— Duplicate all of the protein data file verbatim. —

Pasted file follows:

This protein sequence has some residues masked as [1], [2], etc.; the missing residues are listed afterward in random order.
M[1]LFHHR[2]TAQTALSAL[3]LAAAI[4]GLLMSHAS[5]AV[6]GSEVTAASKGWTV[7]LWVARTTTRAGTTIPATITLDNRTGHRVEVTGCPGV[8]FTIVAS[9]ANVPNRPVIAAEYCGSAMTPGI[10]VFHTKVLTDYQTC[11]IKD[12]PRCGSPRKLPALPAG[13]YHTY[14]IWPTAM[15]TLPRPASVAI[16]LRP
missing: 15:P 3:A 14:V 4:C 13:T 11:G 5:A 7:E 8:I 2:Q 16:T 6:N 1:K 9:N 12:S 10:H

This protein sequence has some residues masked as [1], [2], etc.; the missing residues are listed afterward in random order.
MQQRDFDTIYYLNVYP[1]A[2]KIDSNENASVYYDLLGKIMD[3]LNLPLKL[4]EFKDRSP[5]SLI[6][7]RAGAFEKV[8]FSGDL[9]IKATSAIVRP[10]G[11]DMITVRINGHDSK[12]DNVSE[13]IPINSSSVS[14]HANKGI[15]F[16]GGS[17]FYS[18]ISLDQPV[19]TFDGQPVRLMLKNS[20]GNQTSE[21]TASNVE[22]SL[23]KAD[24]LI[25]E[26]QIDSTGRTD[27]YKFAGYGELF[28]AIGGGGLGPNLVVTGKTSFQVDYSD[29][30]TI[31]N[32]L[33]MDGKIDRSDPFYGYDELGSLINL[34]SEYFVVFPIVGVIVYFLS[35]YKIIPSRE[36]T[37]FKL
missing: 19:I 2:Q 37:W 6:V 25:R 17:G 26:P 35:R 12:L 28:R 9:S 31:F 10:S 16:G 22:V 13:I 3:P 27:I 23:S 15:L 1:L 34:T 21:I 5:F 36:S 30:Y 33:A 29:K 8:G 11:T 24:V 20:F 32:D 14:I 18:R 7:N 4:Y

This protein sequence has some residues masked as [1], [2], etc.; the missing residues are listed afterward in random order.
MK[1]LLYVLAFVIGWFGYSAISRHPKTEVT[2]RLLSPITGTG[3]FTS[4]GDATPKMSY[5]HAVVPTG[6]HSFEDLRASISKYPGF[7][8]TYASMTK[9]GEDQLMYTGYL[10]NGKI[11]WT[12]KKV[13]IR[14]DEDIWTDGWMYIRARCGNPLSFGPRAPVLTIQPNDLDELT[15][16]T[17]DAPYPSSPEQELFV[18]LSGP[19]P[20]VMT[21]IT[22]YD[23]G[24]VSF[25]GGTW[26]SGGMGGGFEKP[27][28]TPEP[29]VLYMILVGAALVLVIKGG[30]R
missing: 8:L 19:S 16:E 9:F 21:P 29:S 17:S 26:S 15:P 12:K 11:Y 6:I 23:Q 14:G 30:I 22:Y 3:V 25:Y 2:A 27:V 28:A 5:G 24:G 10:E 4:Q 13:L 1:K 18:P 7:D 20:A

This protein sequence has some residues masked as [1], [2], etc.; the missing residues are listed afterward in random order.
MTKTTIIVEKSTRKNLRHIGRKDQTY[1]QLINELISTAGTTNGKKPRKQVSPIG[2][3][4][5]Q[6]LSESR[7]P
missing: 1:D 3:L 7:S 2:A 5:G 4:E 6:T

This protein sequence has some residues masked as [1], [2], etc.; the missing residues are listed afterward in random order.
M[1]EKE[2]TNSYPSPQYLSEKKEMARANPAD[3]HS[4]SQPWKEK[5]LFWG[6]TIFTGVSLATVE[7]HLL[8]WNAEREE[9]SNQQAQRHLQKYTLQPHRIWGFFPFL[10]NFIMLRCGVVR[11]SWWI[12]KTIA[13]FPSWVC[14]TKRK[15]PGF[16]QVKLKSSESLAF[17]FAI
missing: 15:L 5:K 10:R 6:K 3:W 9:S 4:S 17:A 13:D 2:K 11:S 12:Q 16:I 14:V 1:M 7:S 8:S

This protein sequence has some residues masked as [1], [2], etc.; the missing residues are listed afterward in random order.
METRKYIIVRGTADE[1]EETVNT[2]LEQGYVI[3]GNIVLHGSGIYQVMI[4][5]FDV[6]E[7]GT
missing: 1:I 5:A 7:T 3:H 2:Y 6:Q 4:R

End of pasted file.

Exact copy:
This protein sequence has some residues masked as [1], [2], etc.; the missing residues are listed afterward in random order.
M[1]LFHHR[2]TAQTALSAL[3]LAAAI[4]GLLMSHAS[5]AV[6]GSEVTAASKGWTV[7]LWVARTTTRAGTTIPATITLDNRTGHRVEVTGCPGV[8]FTIVAS[9]ANVPNRPVIAAEYCGSAMTPGI[10]VFHTKVLTDYQTC[11]IKD[12]PRCGSPRKLPALPAG[13]YHTY[14]IWPTAM[15]TLPRPASVAI[16]LRP
missing: 15:P 3:A 14:V 4:C 13:T 11:G 5:A 7:E 8:I 2:Q 16:T 6:N 1:K 9:N 12:S 10:H

This protein sequence has some residues masked as [1], [2], etc.; the missing residues are listed afterward in random order.
MQQRDFDTIYYLNVYP[1]A[2]KIDSNENASVYYDLLGKIMD[3]LNLPLKL[4]EFKDRSP[5]SLI[6][7]RAGAFEKV[8]FSGDL[9]IKATSAIVRP[10]G[11]DMITVRINGHDSK[12]DNVSE[13]IPINSSSVS[14]HANKGI[15]F[16]GGS[17]FYS[18]ISLDQPV[19]TFDGQPVRLMLKNS[20]GNQTSE[21]TASNVE[22]SL[23]KAD[24]LI[25]E[26]QIDSTGRTD[27]YKFAGYGELF[28]AIGGGGLGPNLVVTGKTSFQVDYSD[29][30]TI[31]N[32]L[33]MDGKIDRSDPFYGYDELGSLINL[34]SEYFVVFPIVGVIVYFLS[35]YKIIPSRE[36]T[37]FKL
missing: 19:I 2:Q 37:W 6:V 25:R 17:G 26:P 35:R 12:L 28:R 9:S 31:F 10:S 16:G 22:V 13:I 3:P 27:I 23:S 15:L 1:L 34:T 21:I 5:F 36:S 30:Y 33:A 29:K 8:G 11:T 24:V 20:F 32:D 14:I 18:R 7:N 4:Y

This protein sequence has some residues masked as [1], [2], etc.; the missing residues are listed afterward in random order.
MK[1]LLYVLAFVIGWFGYSAISRHPKTEVT[2]RLLSPITGTG[3]FTS[4]GDATPKMSY[5]HAVVPTG[6]HSFEDLRASISKYPGF[7][8]TYASMTK[9]GEDQLMYTGYL[10]NGKI[11]WT[12]KKV[13]IR[14]DEDIWTDGWMYIRARCGNPLSFGPRAPVLTIQPNDLDELT[15][16]T[17]DAPYPSSPEQELFV[18]LSGP[19]P[20]VMT[21]IT[22]YD[23]G[24]VSF[25]GGTW[26]SGGMGGGFEKP[27][28]TPEP[29]VLYMILVGAALVLVIKGG[30]R
missing: 8:L 19:S 16:E 9:F 21:P 29:S 17:S 26:S 15:P 12:K 11:Y 6:I 23:Q 14:G 30:I 22:Y 3:V 25:Y 2:A 27:V 28:A 5:G 24:G 10:E 4:Q 13:L 1:K 18:P 7:D 20:A

This protein sequence has some residues masked as [1], [2], etc.; the missing residues are listed afterward in random order.
MTKTTIIVEKSTRKNLRHIGRKDQTY[1]QLINELISTAGTTNGKKPRKQVSPIG[2][3][4][5]Q[6]LSESR[7]P
missing: 1:D 3:L 7:S 2:A 5:G 4:E 6:T

This protein sequence has some residues masked as [1], [2], etc.; the missing residues are listed afterward in random order.
M[1]EKE[2]TNSYPSPQYLSEKKEMARANPAD[3]HS[4]SQPWKEK[5]LFWG[6]TIFTGVSLATVE[7]HLL[8]WNAEREE[9]SNQQAQRHLQKYTLQPHRIWGFFPFL[10]NFIMLRCGVVR[11]SWWI[12]KTIA[13]FPSWVC[14]TKRK[15]PGF[16]QVKLKSSESLAF[17]FAI
missing: 15:L 5:K 10:R 6:K 3:W 9:S 4:S 17:A 13:D 2:K 11:S 12:Q 16:I 14:V 1:M 7:S 8:S

This protein sequence has some residues masked as [1], [2], etc.; the missing residues are listed afterward in random order.
METRKYIIVRGTADE[1]EETVNT[2]LEQGYVI[3]GNIVLHGSGIYQVMI[4][5]FDV[6]E[7]GT
missing: 1:I 5:A 7:T 3:H 2:Y 6:Q 4:R